To put that into context, the typical high school graduate makes between $29,000 and $57,000 a year. The average person with a bachelor’s degree (any field) makes between $44,000 and $99,000. Advanced degree holders make the most with salaries between $55,000 and $120,000.

Average Salary for a Communications Major  ( 52000 to 73000 )
$0
$200k
Average Salary for High School Graduate  ( 29000 to 57000 )
$0
$200k
Average Salary with Bachelor's Degree  ( 44000 to 99000 )
$0
$200k
Average Salary with Advanced Degree  ( 55000 to 120000 )
$0
$200k

Your salary will be largely dependent on the career path you follow and what area of the country (or world) you work. Getting a graduate degree may open up more options with higher salary potential.

Amount of Education Required for Communication & Media Studies Major Jobs

Some careers associated with communications may require an advanced degree, while others may not even require a bachelor’s in the field. Whatever the case may be, pursuing more education usually means that more career options will be available to you.

Find out what the typical degree level is for communications careers below.

Education Levels for Careers Associated With Communication & Media Studies
Level of Education Percentage of Workers

Less Than a High School Diploma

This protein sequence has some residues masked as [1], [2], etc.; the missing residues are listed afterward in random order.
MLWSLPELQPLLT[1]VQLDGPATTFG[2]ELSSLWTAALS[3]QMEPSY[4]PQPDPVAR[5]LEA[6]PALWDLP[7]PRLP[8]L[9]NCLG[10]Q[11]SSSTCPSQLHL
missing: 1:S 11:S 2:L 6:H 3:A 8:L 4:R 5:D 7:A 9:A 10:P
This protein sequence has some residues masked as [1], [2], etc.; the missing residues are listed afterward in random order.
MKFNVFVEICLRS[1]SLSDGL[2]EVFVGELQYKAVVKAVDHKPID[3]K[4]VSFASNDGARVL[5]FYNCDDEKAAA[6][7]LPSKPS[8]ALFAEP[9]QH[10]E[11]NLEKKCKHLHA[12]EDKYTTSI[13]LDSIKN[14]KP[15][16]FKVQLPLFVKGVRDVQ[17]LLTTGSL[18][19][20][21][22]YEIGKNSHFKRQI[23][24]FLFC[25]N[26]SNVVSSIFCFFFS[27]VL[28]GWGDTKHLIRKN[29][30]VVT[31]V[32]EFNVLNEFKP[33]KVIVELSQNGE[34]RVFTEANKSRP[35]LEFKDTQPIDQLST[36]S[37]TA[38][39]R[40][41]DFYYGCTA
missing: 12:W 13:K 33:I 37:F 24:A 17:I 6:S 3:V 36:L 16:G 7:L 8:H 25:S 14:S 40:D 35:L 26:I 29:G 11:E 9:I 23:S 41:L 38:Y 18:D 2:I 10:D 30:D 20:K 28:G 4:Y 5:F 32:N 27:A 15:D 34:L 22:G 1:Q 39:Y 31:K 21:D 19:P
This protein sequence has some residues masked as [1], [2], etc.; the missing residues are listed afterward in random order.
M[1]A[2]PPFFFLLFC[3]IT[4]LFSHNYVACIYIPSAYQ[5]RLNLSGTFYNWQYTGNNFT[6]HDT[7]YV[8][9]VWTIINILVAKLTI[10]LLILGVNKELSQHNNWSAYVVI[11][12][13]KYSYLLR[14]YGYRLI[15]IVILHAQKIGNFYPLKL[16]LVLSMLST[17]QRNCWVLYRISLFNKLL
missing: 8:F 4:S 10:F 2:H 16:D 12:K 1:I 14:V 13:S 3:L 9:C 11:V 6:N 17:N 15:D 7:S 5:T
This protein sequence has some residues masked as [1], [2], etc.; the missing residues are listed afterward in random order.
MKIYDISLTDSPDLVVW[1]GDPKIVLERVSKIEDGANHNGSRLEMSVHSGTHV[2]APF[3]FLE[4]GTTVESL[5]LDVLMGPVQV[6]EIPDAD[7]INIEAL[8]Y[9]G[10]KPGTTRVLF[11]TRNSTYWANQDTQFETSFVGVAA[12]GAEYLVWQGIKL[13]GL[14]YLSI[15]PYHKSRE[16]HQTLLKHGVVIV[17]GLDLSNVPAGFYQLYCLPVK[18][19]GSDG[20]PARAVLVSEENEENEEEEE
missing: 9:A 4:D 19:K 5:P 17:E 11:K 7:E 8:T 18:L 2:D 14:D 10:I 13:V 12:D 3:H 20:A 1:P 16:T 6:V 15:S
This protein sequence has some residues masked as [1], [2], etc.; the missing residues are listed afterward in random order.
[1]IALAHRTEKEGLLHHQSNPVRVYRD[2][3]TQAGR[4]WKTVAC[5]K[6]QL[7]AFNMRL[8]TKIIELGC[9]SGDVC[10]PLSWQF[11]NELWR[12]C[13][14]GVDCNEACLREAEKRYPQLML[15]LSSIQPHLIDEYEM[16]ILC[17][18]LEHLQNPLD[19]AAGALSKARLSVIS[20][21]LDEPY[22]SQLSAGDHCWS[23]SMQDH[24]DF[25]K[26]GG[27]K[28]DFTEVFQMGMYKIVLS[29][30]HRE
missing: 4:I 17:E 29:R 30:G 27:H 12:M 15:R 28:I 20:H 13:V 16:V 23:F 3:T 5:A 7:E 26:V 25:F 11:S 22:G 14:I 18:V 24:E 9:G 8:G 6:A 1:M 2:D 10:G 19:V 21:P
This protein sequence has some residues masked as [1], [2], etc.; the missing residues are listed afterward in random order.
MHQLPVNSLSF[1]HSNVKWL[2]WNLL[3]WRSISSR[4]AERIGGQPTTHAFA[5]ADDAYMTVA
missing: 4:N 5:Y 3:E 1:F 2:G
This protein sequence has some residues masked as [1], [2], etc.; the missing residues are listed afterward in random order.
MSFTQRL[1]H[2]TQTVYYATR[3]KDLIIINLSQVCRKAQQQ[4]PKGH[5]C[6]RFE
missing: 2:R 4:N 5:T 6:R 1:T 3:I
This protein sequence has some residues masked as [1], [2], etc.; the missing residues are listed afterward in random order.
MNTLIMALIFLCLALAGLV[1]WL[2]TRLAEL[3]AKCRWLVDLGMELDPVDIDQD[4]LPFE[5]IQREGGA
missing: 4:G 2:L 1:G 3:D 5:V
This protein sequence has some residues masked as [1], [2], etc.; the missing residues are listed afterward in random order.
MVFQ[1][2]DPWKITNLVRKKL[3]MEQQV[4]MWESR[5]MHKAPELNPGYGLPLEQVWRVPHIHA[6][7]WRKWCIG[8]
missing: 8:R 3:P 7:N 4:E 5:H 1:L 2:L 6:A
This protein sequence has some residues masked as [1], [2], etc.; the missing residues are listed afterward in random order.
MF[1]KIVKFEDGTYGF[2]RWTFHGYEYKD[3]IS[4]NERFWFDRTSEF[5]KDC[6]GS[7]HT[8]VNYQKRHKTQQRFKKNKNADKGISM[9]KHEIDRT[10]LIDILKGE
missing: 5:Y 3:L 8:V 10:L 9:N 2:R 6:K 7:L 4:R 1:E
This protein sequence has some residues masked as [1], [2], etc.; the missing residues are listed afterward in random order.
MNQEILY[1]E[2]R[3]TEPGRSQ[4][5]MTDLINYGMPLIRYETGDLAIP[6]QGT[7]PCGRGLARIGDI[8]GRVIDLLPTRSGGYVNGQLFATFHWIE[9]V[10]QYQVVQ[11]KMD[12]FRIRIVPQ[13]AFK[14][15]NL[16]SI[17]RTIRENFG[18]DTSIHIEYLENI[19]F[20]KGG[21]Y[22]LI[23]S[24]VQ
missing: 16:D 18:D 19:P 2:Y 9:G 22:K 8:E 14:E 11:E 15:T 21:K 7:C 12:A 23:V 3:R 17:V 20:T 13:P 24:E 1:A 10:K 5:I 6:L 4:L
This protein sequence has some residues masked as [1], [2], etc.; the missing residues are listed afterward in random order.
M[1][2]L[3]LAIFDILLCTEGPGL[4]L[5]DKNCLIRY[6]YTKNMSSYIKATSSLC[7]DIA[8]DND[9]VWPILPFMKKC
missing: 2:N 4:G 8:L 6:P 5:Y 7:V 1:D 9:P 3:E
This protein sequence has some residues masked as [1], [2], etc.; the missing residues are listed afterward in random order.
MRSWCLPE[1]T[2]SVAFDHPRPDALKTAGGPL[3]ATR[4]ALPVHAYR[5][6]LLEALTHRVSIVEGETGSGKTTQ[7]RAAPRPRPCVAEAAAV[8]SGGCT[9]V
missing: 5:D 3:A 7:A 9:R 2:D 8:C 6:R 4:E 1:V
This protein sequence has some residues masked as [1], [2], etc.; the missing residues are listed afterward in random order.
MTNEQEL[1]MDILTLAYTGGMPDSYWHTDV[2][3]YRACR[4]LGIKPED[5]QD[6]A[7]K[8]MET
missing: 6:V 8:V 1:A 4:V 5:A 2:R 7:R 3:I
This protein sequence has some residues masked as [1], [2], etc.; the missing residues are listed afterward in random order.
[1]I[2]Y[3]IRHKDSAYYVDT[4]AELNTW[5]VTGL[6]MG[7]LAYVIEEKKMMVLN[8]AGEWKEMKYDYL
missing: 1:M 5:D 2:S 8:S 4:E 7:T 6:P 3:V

6.8%

High School Diploma or Equivalent

6.5%

Post-Secondary Certificate

1.5%

Some College Courses

6.8%

Associate's Degree or Equivalent

3.5%

Bachelor's Degree

56.3%

Post-Baccalaureate Certificate

0.8%

Master's Degree

13.5%

Post-Master's Certificate

0.3%

First Professional Degree

0.5%

Doctoral Degree

2.5%

Post-Doctoral Training

1.2%

Online Communication & Media Studies Programs

There are 1,365 colleges that offer a bachelor’s degree in communication and media studies, with 130 of them offering at least some courses online.

Online learners must listen or watch video lectures, participate in group chats or forums, submit papers and assignments electronically, take tests, and meet deadlines.

Getting your degree online is not easy and includes watching and listening to hours of lectures, participating in group charts, submitting papers by the appropriate deadline and taking tests. Some online programs will also feature internships or in-person clinical hours.

Is a Communication & Media Studies Major Worth It?

The median salary for a communications grad is $68,000 per year. This is based on the weighted average of the most common careers associated with the major.

This is 76% more than the average salary for an individual holding a high school degree. This adds up to a gain of about $590,800 after 20 years!

communication and media studies salary compared to typical high school and college graduates over a 20 year period

References

Bureau of Labor Statistics
National Center for Education Statistics
O*NET Online
Image Credit: UNU-WIDER from Helsinki, Finland via License